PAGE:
Nestled into the side of a rocky slope, this little hut in Norway is nearly invisible. Norwegian studio Gartnerfuglen and architect Mariana de Delás designed the “Gjemmested” (which translates to “hideout”) as a secluded getaway designed for fishing, napping, and generally disconnecting.
The tiny hut sits at the bottom of a craggy span of rocks, next to a serene lake. Its owners live on the other side of the lake and use the hut as a place to escape and have solo time. The hut is only accessible by boat—or skis during the winter when the lake is frozen over.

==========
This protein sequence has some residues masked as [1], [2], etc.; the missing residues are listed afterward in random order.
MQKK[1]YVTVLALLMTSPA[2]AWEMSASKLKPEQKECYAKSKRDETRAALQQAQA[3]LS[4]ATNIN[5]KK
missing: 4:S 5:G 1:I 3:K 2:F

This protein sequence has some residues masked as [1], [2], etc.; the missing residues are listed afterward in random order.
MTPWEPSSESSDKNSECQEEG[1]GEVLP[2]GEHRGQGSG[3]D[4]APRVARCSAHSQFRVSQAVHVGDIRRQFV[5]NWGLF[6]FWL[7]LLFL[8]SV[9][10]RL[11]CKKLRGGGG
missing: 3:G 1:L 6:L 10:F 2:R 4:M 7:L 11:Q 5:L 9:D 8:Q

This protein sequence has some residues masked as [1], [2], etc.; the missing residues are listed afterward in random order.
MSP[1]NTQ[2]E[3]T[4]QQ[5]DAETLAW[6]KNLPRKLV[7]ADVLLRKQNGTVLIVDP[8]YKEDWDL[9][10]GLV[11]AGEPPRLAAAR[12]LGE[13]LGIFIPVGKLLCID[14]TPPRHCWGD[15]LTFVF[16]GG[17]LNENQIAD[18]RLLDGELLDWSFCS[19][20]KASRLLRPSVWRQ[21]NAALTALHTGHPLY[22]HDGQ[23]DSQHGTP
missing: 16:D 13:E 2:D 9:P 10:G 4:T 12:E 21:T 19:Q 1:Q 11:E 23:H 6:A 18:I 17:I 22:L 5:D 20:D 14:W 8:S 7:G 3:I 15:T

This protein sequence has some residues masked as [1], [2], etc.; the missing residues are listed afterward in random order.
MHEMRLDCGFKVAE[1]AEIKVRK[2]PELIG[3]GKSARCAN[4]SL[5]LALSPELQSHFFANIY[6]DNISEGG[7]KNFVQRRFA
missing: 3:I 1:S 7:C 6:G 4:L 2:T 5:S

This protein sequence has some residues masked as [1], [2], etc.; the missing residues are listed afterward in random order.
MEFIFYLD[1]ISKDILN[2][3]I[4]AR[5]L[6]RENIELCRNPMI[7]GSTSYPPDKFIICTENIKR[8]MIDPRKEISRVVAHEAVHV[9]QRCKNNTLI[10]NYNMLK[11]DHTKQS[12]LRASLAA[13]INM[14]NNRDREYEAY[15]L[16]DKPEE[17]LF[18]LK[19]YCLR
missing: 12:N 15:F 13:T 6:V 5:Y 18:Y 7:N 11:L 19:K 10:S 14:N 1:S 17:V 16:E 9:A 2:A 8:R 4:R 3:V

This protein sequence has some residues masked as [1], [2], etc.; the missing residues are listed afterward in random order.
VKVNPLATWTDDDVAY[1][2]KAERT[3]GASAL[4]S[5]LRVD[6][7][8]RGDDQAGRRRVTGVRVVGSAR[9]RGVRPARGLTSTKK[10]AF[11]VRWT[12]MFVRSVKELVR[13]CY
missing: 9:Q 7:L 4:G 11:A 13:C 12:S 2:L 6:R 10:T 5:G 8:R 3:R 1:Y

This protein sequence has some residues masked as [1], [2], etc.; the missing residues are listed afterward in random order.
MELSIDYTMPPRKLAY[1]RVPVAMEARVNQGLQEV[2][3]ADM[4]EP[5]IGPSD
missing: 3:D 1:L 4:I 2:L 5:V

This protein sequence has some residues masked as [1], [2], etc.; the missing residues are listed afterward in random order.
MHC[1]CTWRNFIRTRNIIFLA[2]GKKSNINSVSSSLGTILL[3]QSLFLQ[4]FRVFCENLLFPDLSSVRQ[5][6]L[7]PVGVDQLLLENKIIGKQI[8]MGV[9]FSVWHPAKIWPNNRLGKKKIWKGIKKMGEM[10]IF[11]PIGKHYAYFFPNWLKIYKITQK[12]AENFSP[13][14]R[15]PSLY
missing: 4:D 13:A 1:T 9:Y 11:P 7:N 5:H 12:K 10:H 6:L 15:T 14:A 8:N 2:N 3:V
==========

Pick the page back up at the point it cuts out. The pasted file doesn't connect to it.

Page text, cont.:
The hideout doubled down on extreme seclusion with with a tangle of birch branches that create a camouflaging, protective layer against the area’s extreme winter weather. A red door and window provide a touch of whimsy to an otherwise very neutral palette.
“When not in use, the hideout sits quietly and modestly in nature as if it were one of its creatures, blending in with the forest behind and even serving as a pitstop for thirsty birds on their way to the lake,” designers told Dezeen.
Inside, there’s a built-in desk with a perfectly framed view of the lake. A set of stairs leads to a small room big enough for two people to take what we can only imagine would be a deep, extremely peaceful nap.